Forty-one patients with an average age of 63 and an average tumor size of 1.6 cm participated in the study. Each underwent in-vivo eRFA, and 25% (11 patients) had inadequate margins. A finding of "inadequate margin" is made during the post-surgery pathology examination of the lumpectomy specimen when cancer cells are found close to the perimeter of the specimen, indicating that additional cancer cells may remain in the lumpectomy site.
The ex-vivo ablation model for those who had inadequate margins reliably created a 5-10 mm perimeter of ablation. In-vivo, this 5-10 mm perimeter zone reduced the need for re-excision for inadequate margins by 91% (10/11 patients). The researchers conclude that short-term follow-up suggests that eRFA could reduce re-excision surgery and local recurrence.
V. Suzanne Klimberg, M.D., is a professor of surgery and pathology at the University of Arkansas for Medical Sciences (UAMS). UAMS and its Arkansas Cancer Research Center are recognized nationally and regionally for their commitment to advancing healthcare and cancer treatment for patients. To view a copy of the study, please contact the publisher, Springer New York.
About RITA Medical Systems, Inc.
RITA Medical Systems develops, manufactures and markets innovative products for cancer patients including radiofrequency ablation (RFA) systems and embolization products for treating cancerous tumors as well as percutaneous vascular and spinal access systems. The Company's oncology product lines include implantable ports, some of which feature its proprietary Vortex(R) technology; tunneled central venous catheters; and safety infusion sets and peripherally inserted central catheters used primarily in cancer treatment protocols. The radiofrequency product line also includes the HABIB 4X resection device which coagulates a "surgical resection plane" and is designed to facilitate a fast dissection in order to minimize blood loss and blood transfusion during surgery. The proprietary RITA RFA system uses radiofrequency energy to heat tissue to a high enough temperature to ablate it or cause cell death. In March 2000, RITA became the first RFA company to receive specific FDA clearance for unresectable liver lesions in addition to its previous general FDA clearance for the ablation of soft tissue. In October 2002, RITA again became the first company to receive specific FDA clearance, this time for the palliation of pain associated with metastatic lesions involving bone. The Company also distributes LC Bead embolic microspheres in the United States. The LC Bead microspheres are injected into selected vessels to block the blood flow feeding a tumor, causing it to shrink over time, and are often used in combination with radiofrequency ablation (RFA). The RITA Medical Systems website is at www.ritamedical.com.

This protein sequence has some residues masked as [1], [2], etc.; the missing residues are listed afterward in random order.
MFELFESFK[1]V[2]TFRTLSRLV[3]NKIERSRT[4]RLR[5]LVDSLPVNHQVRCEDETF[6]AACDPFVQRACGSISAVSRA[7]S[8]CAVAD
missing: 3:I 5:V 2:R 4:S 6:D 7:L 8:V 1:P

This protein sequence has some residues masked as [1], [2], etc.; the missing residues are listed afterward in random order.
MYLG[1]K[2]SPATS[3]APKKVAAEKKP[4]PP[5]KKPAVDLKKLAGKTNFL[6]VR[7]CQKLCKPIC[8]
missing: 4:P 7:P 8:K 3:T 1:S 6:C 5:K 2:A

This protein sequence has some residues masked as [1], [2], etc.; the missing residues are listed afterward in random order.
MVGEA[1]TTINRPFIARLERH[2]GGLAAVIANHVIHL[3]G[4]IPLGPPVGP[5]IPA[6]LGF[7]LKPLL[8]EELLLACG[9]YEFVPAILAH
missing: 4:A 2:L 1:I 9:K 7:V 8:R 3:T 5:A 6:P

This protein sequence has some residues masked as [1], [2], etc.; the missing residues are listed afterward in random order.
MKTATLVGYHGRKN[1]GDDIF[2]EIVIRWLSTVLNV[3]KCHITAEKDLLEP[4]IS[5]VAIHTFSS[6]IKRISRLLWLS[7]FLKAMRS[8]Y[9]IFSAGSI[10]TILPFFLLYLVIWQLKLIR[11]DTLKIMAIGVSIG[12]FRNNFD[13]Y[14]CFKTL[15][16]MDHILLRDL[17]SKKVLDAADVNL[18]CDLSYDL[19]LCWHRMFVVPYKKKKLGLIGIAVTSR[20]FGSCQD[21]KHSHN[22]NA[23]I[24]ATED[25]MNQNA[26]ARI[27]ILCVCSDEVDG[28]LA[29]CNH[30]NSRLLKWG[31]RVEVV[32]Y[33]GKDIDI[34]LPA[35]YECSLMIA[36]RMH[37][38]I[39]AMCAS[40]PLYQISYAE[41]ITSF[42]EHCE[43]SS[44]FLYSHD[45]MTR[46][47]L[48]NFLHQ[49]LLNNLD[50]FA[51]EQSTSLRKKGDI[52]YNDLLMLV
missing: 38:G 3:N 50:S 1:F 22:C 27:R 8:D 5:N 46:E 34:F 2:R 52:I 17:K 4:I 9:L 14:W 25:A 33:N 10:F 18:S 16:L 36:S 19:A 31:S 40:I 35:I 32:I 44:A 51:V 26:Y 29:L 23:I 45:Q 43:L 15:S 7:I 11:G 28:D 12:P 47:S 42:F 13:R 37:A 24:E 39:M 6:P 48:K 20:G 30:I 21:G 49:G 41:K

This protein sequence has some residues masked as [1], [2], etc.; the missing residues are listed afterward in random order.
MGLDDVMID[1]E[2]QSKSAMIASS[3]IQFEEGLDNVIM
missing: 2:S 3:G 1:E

The statements in this news release related to the number of patients in the United States diagnosed with breast cancer; the ability of eRFA treatment to reduce the need for re-excision due to inadequate margins; the ability of eRFA treatment to provide better cosmetic results; and the outcomes of breast cancer patients treated with eRFA are forward-looking statements involving risks and uncertainties that could cause actual results to differ materially from those in such forward-looking statements. Such risks and uncertainties include but are not limited to: the Company's ability to compete with companies offering alternative therapies for solid cancerous and benign tumors; the Company's ability to develop new radiofrequency products; the Company's lack of long-term data regarding the safety and efficacy of its radiofrequency products; delay of product introductions or modifications as a result of the FDA regulatory process; and the Company's success in its physician training efforts. Information regarding these risks and other risks and uncertainties is included in the Company's filings with the Securities and Exchange Commission.
RITA Medical Systems, Inc.